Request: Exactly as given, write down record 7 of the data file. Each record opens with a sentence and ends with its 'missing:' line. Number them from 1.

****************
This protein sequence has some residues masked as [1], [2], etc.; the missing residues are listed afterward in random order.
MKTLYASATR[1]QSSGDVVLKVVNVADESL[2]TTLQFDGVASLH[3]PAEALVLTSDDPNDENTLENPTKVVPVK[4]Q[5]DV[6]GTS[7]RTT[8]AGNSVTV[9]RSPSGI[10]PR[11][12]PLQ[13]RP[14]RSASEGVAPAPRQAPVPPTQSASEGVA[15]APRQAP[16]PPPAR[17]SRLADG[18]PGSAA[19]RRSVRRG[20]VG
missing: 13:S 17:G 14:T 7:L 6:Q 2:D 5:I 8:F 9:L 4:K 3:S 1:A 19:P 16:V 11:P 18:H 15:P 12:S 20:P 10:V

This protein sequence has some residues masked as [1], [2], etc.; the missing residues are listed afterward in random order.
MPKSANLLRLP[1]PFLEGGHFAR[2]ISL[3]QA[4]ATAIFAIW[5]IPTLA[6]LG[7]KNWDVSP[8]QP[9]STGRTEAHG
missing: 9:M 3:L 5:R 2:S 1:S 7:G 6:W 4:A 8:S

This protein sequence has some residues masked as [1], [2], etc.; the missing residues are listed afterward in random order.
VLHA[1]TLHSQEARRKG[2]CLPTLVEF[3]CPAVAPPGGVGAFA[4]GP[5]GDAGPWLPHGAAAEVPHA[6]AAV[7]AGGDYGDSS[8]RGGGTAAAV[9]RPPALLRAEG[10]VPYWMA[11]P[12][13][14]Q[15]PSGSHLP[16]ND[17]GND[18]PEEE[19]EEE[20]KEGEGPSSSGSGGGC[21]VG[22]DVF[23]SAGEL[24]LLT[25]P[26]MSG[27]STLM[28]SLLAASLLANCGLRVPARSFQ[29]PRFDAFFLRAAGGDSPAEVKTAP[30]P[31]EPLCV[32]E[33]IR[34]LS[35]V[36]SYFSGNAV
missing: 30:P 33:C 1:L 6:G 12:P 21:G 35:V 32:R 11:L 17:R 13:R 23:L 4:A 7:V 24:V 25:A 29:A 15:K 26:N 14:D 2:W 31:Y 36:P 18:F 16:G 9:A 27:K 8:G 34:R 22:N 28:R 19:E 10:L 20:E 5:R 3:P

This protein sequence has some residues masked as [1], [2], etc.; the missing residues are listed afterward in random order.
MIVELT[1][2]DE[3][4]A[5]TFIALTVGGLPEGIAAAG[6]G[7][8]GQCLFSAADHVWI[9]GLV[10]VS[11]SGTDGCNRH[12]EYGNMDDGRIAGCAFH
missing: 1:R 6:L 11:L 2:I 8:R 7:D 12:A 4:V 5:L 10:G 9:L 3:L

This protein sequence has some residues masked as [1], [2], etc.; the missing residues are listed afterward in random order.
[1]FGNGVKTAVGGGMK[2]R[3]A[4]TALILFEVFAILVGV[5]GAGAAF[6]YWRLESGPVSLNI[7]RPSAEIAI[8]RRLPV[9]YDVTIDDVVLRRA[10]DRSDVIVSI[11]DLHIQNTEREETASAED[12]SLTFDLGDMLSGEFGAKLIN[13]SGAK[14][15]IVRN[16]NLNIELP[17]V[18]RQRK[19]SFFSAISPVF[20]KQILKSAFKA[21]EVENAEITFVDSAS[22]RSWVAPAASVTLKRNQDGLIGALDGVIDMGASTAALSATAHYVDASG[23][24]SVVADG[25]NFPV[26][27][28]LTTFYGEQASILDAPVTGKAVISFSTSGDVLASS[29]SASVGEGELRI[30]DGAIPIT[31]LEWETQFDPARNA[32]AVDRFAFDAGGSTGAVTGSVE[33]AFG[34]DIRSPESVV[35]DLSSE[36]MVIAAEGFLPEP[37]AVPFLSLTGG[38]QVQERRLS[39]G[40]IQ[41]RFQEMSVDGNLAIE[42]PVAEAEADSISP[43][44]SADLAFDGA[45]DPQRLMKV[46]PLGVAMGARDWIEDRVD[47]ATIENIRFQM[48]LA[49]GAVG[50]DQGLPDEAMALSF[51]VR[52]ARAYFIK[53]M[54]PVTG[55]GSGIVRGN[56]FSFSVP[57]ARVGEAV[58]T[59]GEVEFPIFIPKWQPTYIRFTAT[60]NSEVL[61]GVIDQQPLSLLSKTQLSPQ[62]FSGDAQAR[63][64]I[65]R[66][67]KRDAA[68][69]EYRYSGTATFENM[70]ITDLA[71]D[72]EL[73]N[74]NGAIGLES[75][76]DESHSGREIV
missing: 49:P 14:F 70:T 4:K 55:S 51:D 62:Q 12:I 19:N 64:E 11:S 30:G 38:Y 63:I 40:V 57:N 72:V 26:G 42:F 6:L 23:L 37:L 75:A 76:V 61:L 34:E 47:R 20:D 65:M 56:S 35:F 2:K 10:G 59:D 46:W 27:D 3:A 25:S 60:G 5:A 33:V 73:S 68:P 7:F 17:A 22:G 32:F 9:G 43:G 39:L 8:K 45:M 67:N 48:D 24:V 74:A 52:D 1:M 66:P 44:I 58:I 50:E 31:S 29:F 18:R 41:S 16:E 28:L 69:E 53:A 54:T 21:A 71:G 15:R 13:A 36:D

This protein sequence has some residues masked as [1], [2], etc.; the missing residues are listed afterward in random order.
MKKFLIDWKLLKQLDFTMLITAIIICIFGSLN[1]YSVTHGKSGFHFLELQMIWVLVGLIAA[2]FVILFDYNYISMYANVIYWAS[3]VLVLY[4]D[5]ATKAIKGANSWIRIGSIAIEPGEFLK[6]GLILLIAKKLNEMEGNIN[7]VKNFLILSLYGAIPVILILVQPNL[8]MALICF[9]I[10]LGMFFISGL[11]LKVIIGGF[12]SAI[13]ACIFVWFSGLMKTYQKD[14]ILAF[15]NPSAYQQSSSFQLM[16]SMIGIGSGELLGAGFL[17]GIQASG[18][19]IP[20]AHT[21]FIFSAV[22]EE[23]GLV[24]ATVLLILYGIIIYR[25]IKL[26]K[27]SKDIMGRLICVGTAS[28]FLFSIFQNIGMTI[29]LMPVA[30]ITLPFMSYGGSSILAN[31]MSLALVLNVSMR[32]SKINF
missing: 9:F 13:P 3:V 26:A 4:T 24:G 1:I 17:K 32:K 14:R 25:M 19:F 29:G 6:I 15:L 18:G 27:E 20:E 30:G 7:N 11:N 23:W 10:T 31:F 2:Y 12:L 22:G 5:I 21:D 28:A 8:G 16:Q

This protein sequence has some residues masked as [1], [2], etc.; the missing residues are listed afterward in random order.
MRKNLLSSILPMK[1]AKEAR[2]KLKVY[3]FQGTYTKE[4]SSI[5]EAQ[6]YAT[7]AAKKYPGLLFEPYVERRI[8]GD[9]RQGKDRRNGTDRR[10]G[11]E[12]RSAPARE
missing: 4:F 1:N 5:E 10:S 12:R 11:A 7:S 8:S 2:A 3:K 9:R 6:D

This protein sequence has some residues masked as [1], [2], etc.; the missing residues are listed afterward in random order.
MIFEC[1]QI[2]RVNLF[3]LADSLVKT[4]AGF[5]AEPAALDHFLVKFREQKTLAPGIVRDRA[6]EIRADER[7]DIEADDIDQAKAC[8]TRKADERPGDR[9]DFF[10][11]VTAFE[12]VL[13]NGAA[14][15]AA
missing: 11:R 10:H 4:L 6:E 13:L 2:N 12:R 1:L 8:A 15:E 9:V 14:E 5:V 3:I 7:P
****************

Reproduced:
This protein sequence has some residues masked as [1], [2], etc.; the missing residues are listed afterward in random order.
MRKNLLSSILPMK[1]AKEAR[2]KLKVY[3]FQGTYTKE[4]SSI[5]EAQ[6]YAT[7]AAKKYPGLLFEPYVERRI[8]GD[9]RQGKDRRNGTDRR[10]G[11]E[12]RSAPARE
missing: 4:F 1:N 5:E 10:S 12:R 11:A 7:S 8:S 2:A 3:K 9:R 6:D